SAN FRANCISCO—Consumer-focused programmable logic startup SiliconBlue Technologies Ltd. said Wednesday (June 29) it closed $18 million in series D venture capital funding from five separate funds.
SiliconBlue (Santa Clara, Calif.) said it would use the additional funds to bring its next-generation 40-nm, ultra-low power, standard CMOS process mobileFPGA device families to market.
Atlantic Bridge, a Dublin- and London-based private equity firm focused on domain-specific investments in late-stage and growth capital, led the series D financing, SiliconBlue said. Existing SiliconBlue investors BlueRun Ventures, Crosslink Capital, NEA and Apex Venture Partners also participated, the firm said.
With Atlantic Bridge's investment, Brian Long, a partner at Atlantic Bridge, was elected to SiliconBlue's board of directors, the firm said.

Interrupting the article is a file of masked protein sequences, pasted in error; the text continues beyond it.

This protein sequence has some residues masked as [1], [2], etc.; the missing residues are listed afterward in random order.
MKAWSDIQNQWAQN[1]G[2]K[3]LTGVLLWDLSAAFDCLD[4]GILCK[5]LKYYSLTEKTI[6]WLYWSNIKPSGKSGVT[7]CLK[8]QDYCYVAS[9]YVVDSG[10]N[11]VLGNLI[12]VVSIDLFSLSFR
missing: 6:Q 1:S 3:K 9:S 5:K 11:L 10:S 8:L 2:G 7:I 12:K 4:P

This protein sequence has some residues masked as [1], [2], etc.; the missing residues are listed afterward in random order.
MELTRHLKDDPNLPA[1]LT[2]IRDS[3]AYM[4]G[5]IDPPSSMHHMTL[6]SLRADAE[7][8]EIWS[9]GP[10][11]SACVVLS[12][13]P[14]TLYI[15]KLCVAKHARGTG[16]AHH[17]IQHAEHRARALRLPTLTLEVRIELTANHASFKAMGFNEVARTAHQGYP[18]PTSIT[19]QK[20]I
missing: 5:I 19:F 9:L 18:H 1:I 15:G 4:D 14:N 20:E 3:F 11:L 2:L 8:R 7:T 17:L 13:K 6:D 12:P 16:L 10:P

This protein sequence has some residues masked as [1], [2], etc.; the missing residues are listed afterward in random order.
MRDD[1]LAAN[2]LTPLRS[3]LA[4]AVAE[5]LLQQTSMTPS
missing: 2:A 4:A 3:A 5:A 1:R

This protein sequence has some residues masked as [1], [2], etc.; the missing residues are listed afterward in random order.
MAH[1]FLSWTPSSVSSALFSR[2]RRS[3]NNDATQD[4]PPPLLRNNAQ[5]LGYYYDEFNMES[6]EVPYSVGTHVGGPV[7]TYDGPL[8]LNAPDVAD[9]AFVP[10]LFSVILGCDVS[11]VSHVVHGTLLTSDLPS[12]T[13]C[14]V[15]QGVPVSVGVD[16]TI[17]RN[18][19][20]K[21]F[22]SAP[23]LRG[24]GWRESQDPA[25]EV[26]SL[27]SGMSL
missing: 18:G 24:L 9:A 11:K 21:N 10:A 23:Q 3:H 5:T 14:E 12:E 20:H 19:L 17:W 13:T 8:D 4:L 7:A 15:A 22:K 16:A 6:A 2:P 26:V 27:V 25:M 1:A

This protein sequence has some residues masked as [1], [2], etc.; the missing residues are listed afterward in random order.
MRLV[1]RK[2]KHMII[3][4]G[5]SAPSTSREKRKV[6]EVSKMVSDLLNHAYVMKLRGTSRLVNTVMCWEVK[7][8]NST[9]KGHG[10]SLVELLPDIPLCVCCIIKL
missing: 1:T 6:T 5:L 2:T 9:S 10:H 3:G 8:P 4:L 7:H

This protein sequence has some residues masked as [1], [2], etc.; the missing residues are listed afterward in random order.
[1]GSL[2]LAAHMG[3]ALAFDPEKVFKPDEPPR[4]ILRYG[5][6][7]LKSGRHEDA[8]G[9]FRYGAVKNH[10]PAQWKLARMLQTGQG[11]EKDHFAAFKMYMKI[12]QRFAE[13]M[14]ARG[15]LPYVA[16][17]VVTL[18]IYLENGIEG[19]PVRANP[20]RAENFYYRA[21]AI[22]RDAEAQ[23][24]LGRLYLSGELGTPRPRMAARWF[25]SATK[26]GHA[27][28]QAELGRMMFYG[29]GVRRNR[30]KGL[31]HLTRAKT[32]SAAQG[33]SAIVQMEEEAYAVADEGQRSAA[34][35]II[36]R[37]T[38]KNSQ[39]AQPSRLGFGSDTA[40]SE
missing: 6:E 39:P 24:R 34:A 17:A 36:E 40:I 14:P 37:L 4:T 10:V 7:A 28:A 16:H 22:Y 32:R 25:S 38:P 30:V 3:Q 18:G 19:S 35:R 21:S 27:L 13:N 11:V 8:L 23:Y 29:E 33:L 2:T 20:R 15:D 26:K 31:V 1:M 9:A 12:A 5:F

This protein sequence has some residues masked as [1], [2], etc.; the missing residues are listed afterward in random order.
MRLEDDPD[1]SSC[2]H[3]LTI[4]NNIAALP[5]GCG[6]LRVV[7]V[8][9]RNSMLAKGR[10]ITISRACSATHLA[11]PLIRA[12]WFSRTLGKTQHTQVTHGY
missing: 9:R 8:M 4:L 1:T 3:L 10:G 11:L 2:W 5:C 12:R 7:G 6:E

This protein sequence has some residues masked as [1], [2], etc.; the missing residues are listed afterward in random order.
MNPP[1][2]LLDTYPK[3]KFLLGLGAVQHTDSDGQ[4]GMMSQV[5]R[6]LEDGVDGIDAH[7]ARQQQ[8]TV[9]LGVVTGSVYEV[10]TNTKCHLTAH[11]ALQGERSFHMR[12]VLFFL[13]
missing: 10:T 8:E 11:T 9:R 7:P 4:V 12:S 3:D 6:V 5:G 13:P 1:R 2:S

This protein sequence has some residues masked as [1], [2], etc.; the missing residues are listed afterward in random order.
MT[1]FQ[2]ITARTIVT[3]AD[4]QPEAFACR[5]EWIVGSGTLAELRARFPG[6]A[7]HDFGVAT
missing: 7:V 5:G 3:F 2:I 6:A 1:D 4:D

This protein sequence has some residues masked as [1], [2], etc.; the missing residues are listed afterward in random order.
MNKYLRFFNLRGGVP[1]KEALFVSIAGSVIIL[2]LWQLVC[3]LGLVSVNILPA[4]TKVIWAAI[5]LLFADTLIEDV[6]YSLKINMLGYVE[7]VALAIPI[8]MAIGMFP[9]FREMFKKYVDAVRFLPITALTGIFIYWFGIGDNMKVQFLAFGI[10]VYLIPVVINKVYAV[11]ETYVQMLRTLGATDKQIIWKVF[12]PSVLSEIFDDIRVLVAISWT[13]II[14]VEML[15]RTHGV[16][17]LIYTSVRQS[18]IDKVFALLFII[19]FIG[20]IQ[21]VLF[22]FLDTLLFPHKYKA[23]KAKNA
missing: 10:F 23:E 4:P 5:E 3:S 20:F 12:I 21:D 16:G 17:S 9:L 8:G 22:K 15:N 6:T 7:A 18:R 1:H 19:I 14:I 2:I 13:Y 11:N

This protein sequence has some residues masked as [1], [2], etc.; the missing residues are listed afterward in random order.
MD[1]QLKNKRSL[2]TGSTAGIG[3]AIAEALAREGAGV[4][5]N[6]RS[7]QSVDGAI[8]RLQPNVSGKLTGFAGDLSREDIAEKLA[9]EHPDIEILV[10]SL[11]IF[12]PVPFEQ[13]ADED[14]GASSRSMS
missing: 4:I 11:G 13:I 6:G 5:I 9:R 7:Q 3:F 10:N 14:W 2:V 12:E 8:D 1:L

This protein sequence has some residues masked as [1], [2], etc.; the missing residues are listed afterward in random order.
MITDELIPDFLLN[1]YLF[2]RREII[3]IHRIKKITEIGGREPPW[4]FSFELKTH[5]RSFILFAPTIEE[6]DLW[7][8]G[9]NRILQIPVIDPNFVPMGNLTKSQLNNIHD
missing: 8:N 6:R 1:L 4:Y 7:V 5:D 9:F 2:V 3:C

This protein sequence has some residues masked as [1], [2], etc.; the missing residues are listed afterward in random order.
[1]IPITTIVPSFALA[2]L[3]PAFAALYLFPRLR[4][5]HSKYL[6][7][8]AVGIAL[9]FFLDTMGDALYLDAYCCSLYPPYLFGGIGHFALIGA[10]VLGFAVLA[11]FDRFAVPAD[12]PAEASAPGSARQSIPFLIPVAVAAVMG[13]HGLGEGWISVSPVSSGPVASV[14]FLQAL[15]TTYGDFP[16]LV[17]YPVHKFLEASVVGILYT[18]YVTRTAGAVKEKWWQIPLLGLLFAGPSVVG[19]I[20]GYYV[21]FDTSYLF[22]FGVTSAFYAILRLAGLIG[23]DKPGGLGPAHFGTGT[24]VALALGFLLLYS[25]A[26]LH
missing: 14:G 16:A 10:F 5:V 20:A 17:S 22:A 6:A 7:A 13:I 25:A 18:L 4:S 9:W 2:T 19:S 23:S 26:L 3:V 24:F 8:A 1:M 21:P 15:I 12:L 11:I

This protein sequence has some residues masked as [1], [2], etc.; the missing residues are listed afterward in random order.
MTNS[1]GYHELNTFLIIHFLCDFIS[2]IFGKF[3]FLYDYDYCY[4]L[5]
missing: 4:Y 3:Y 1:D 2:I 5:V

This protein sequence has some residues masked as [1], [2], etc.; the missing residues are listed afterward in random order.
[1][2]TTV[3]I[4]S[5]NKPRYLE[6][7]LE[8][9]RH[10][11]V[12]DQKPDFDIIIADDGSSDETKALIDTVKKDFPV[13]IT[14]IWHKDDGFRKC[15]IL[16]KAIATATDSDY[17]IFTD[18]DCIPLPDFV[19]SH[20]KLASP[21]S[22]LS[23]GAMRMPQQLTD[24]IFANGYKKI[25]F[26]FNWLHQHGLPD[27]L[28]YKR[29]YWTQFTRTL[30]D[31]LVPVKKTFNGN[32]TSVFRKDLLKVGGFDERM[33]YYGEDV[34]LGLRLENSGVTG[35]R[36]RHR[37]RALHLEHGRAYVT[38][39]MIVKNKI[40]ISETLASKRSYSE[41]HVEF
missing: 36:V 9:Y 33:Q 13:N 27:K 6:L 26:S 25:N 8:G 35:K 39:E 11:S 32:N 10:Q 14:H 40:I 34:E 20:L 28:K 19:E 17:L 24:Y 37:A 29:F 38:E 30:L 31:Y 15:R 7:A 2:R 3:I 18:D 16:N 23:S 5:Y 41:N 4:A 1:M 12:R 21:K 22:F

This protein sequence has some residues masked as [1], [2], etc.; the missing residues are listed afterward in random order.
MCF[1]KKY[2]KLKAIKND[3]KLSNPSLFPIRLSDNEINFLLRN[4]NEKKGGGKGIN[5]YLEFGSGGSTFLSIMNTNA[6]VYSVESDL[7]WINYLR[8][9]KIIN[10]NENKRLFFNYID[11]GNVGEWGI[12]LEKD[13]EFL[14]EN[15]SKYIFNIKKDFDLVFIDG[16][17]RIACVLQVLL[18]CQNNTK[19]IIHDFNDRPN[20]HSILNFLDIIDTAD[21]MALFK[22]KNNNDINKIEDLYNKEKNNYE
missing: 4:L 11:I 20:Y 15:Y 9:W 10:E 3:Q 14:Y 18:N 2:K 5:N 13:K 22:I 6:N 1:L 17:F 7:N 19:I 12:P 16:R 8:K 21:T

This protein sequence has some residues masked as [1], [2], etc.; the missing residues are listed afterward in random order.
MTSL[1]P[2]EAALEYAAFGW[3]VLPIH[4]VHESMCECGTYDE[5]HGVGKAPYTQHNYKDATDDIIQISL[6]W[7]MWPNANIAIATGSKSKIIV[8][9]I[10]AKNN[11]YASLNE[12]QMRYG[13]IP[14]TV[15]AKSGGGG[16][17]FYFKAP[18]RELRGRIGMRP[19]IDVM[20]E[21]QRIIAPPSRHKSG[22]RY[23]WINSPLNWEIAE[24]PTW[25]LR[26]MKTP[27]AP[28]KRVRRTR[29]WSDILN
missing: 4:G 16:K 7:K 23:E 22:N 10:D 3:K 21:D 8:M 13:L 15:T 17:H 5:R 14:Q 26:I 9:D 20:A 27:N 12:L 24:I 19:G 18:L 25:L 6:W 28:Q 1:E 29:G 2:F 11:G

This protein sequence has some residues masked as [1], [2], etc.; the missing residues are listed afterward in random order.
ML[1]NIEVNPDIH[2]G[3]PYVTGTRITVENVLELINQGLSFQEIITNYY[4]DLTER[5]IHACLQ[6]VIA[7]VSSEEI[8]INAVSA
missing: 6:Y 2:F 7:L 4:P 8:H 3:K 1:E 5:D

SiliconBlue said its 65-nm mobile FPGA products are in volume production, offering provide custom sensor management, display management, power management and port expansion functions in mobile consumer products such as smartphones, tablets, eReaders, and digital still cameras.
"Series D funding will support the rollout of our next-generation 40-nm families targeting support of the explosion of sensors in handheld applications as well as support of DVI and MIPI interfaces designed for video, multi-display, and high-bandwidth memory interface applications," said Kapil Shankar, CEO of SiliconBlue, in a statement.
SiliconBlue, founded by Shankar—a programmable logic veteran with more than 20 years experience at market-leader Xilinx Inc and elsewhere—has now raised $73.8 million in four funding rounds. The company has been breaking new ground with its low-cost, low-power FPGAs in battery-based handheld products, a product market that has traditionally been a tough sell for FGPAs.
As has been discussed before, to have a custom chip built in the technologies used in cell phones, it has to be very high volume to offset the design and tooling costs. An FPGA that meets the low power requirements could stay in the socket indefinitely. They would then have the freedom to make changes quickly as market conditions change.
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